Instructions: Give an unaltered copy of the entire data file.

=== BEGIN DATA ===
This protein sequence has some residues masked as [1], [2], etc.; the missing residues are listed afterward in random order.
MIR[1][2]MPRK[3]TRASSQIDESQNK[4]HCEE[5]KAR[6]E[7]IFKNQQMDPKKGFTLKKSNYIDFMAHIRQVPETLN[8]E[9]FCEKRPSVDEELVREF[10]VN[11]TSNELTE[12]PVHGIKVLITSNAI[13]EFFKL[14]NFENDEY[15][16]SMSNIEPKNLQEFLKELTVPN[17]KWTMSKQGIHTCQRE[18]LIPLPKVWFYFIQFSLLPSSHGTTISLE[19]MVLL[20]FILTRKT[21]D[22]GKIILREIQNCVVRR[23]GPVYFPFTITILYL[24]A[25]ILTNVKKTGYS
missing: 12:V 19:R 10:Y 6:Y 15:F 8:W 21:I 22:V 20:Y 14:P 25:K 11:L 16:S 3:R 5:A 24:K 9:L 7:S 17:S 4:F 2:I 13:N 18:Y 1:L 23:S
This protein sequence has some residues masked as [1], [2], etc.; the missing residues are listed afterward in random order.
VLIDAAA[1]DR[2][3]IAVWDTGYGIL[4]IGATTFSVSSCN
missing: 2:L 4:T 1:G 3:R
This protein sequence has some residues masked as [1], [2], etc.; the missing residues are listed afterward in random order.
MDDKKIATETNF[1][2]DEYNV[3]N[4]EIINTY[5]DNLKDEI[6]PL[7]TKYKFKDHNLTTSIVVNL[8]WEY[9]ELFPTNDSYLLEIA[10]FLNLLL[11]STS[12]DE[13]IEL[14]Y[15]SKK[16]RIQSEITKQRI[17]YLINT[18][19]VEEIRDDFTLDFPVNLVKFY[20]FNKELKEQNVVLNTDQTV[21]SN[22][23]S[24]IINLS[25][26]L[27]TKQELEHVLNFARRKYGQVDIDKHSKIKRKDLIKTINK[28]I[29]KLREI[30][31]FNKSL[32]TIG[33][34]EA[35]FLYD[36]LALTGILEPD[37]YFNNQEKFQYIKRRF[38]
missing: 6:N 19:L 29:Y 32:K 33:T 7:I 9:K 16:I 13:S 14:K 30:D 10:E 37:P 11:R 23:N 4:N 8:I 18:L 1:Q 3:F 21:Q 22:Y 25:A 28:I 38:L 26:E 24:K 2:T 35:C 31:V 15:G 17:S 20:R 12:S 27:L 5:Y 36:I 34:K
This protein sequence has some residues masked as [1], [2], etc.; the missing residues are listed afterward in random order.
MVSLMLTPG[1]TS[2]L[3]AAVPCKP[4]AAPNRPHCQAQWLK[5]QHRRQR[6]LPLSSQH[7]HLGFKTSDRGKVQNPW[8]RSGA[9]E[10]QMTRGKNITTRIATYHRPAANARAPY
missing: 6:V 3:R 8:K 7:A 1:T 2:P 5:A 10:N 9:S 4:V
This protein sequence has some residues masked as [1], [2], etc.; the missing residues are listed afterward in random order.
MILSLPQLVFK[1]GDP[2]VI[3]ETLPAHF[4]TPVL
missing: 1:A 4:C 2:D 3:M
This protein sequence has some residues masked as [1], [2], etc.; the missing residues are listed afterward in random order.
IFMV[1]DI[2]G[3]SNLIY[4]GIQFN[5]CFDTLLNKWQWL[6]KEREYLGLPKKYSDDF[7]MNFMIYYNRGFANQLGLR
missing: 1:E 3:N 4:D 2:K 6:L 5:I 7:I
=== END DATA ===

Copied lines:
This protein sequence has some residues masked as [1], [2], etc.; the missing residues are listed afterward in random order.
MIR[1][2]MPRK[3]TRASSQIDESQNK[4]HCEE[5]KAR[6]E[7]IFKNQQMDPKKGFTLKKSNYIDFMAHIRQVPETLN[8]E[9]FCEKRPSVDEELVREF[10]VN[11]TSNELTE[12]PVHGIKVLITSNAI[13]EFFKL[14]NFENDEY[15][16]SMSNIEPKNLQEFLKELTVPN[17]KWTMSKQGIHTCQRE[18]LIPLPKVWFYFIQFSLLPSSHGTTISLE[19]MVLL[20]FILTRKT[21]D[22]GKIILREIQNCVVRR[23]GPVYFPFTITILYL[24]A[25]ILTNVKKTGYS
missing: 12:V 19:R 10:Y 6:Y 15:F 8:W 21:I 22:V 20:Y 14:P 25:K 11:L 16:S 3:R 5:A 24:K 9:L 7:S 17:S 4:F 2:I 13:N 18:Y 1:L 23:S
This protein sequence has some residues masked as [1], [2], etc.; the missing residues are listed afterward in random order.
VLIDAAA[1]DR[2][3]IAVWDTGYGIL[4]IGATTFSVSSCN
missing: 2:L 4:T 1:G 3:R
This protein sequence has some residues masked as [1], [2], etc.; the missing residues are listed afterward in random order.
MDDKKIATETNF[1][2]DEYNV[3]N[4]EIINTY[5]DNLKDEI[6]PL[7]TKYKFKDHNLTTSIVVNL[8]WEY[9]ELFPTNDSYLLEIA[10]FLNLLL[11]STS[12]DE[13]IEL[14]Y[15]SKK[16]RIQSEITKQRI[17]YLINT[18][19]VEEIRDDFTLDFPVNLVKFY[20]FNKELKEQNVVLNTDQTV[21]SN[22][23]S[24]IINLS[25][26]L[27]TKQELEHVLNFARRKYGQVDIDKHSKIKRKDLIKTINK[28]I[29]KLREI[30][31]FNKSL[32]TIG[33][34]EA[35]FLYD[36]LALTGILEPD[37]YFNNQEKFQYIKRRF[38]
missing: 6:N 19:L 29:Y 32:K 33:T 7:I 9:K 16:I 13:S 14:K 30:D 10:E 37:P 11:R 23:N 4:N 8:I 18:L 1:Q 3:F 21:Q 22:Y 25:A 28:I 38:L 26:E 24:K 2:T 35:C 31:V 15:G 17:S 20:R 12:S 27:L 5:Y 36:I 34:K
This protein sequence has some residues masked as [1], [2], etc.; the missing residues are listed afterward in random order.
MVSLMLTPG[1]TS[2]L[3]AAVPCKP[4]AAPNRPHCQAQWLK[5]QHRRQR[6]LPLSSQH[7]HLGFKTSDRGKVQNPW[8]RSGA[9]E[10]QMTRGKNITTRIATYHRPAANARAPY
missing: 6:V 3:R 8:K 7:A 1:T 2:P 5:A 10:N 9:S 4:V
This protein sequence has some residues masked as [1], [2], etc.; the missing residues are listed afterward in random order.
MILSLPQLVFK[1]GDP[2]VI[3]ETLPAHF[4]TPVL
missing: 1:A 4:C 2:D 3:M
This protein sequence has some residues masked as [1], [2], etc.; the missing residues are listed afterward in random order.
IFMV[1]DI[2]G[3]SNLIY[4]GIQFN[5]CFDTLLNKWQWL[6]KEREYLGLPKKYSDDF[7]MNFMIYYNRGFANQLGLR
missing: 1:E 3:N 4:D 2:K 6:L 5:I 7:I